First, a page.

Founded in 1856, St John & St Elizabeth Hospital is one of the UK’s largest independent charitable hospitals. Our commitment to our patients is in the quality of our care, the range of our services and the quality of our consultants and staff.
St John & St Elizabeth Hospital is renowned for its highly specialised clinics that provide exemplary care for patients. Our expert Consultants cover the full range of specialties and are able to treat almost any medical condition.
Mr Satya Naique is a Lower limb Orthopaedic and Trauma Surgeon, who has been practicing in the field for over 20 years. With ski season upon us, we asked him to share some treatment advice, should anyone injure themselves when in the mountains.
What are some common winter sports injuries that you see?
There is a spectrum of injury, which can vary from common soft tissue injuries and bruising to muscle tears and ligament injuries. ACL and MCL ligament injuries are most common, but blunt injury, cartilage and meniscal injury is also frequently seen.
The winter period also leads to an increased frequency of fracture (broken bones) and dislocations, so anyone going on a winter holiday does need to be aware that these types of injuries are a possibility! These can also vary, from ankle fractures to a broken tibia (the shin bone) to a fractured hip (sometimes both), amongst others.
With adequate care and preparation, most of these injuries can be avoided, but in the unfortunate event that they occur, appropriate management is important for a satisfactory outcome.
For anyone skiing in the Alps, it’s important to be aware that although the treatment offered there is satisfactory, it differs in the case of broken bones. There, they rely heavily on internal fixations, which can result in infections and other complications in certain situations.
Also, some patients can feel stranded between getting treated on holiday and getting treatment when they get back home. Unfortunately, I have seen quite a few patients who had an accident abroad and ended up with many complications and infections, partly due to the type of initial treatment they received. For example, I recently treated a patient with severe complications after his fracture was internally fixed, following an accident in the Swiss Alps. I ended up having to remove all the plates in his legs, in order to save his limbs. Thankfully, he has now made a full recovery.
Treatment at John & Lizzie’s
Almost all my new patients will ask me, ‘what care will I get at this hospital, what’s the ambience like, the nurses and the rooms?’ Just simple things! Is the hospital a nice place to be?
The reason I practice at John & Lizzie’s is because it has a fantastic multi-disciplinary medical team, including an excellent physiotherapy department; good ambience; is family-friendly and offers holistic treatment, which is essential for ensuring a good continued recovery after surgery.
There’s also a multi-disciplinary team (MDT) setup here, including an intensive care facility, which is thankfully needed only occasionally. This means that doctors from different specialties and expertise work together to assess and discuss patients. For example, when someone has suffered a complex fracture, having an orthopaedic doctor, a plastic surgeon, and a microbiologist all working together has been proven to result in a much better outcome for the patient. This is because complex wounds have higher infection risks, so having a plastic surgeon at hand can help fix any tissue damage and minimise/hide scarring where the injury has taken place and then a microbiologist can help prevent dangerous infections from setting in.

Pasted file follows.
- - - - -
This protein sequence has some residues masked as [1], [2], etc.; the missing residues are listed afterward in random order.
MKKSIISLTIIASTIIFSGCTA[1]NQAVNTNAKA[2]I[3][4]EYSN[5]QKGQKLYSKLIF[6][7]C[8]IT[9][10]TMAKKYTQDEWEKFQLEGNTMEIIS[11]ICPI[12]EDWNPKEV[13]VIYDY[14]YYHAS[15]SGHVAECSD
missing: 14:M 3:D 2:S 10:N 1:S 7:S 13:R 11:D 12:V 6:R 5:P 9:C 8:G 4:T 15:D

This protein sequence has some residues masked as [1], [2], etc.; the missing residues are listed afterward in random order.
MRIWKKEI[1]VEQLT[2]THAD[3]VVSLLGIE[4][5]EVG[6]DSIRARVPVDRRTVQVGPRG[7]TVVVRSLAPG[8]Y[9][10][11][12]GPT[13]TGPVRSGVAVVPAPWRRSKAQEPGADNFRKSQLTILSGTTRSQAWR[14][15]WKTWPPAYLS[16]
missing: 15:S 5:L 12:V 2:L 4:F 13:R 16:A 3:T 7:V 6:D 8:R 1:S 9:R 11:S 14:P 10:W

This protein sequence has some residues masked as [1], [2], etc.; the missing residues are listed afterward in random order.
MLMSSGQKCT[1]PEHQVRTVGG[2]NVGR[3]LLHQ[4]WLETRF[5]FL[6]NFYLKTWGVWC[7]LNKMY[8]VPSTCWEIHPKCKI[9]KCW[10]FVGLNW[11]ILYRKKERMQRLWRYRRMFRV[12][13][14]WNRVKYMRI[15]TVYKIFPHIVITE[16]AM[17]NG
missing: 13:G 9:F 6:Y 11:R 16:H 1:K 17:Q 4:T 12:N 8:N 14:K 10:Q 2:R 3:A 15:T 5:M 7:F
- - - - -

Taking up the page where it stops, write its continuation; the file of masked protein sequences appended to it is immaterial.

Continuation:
The hospital also has a lovely chapel, which is open to everyone. I’m not catholic, but if I have time, I’ll go and sit in the chapel as it’s a calm place to collect my thoughts and reflect.
What advice would you give to someone going skiing?
I would say have a contingency plan that allows you to access immediate care whilst you’re abroad. Getting quick treatment can help prevent further injuries or complications down the line. You should also make sure that you can access good ongoing care when you get back from holiday, as you’ll need the right people and the right team to help you, and make sure you have the best possible recovery.
Multi-disciplinary care is also very important for more complicated injuries, such as open wounds, allowing for better recovery and avoidance of complications. So, make sure you go to see a specialist orthopaedic doctor, who has expert knowledge about lower limb trauma and injuries. This way, you can be certain you’ll receive the best care possible from a team that has in-depth knowledge and experience.
Whilst skiing, I’m sure you will use the slopes to your ability, but try not to over-tire yourself and be aware of your surroundings (both the people and the environment). Doing this, you’ll be well on your way to reducing any risk of injuries. If the worst should happen, make sure you have the right care network in place. If you have any previous injuries, a pre-holiday consult /scans can help advise on appropriate splints to avoid more serious injuries on the slopes.
Mr Satya Naique is a Lower limb Orthopaedic and Trauma Surgeon, who has been practicing in the field for over 20 years. His orthopaedic training began at Mumbai University and The King Edward Memorial Hospital in 1993, and he completed his higher Orthopaedic Training in London, with an Arthroplasty Fellowship and a Trauma Fellowship in the final years of his training here. He has won numerous awards, including The Royal College of Surgeons, Edinburgh GB Ong Gold Medal Award for the Best Surgical Candidate.
He specialises in hip and knee replacement surgery, including robotic surgery, keyhole knee surgery, post trauma reconstructions and leg lengthening.
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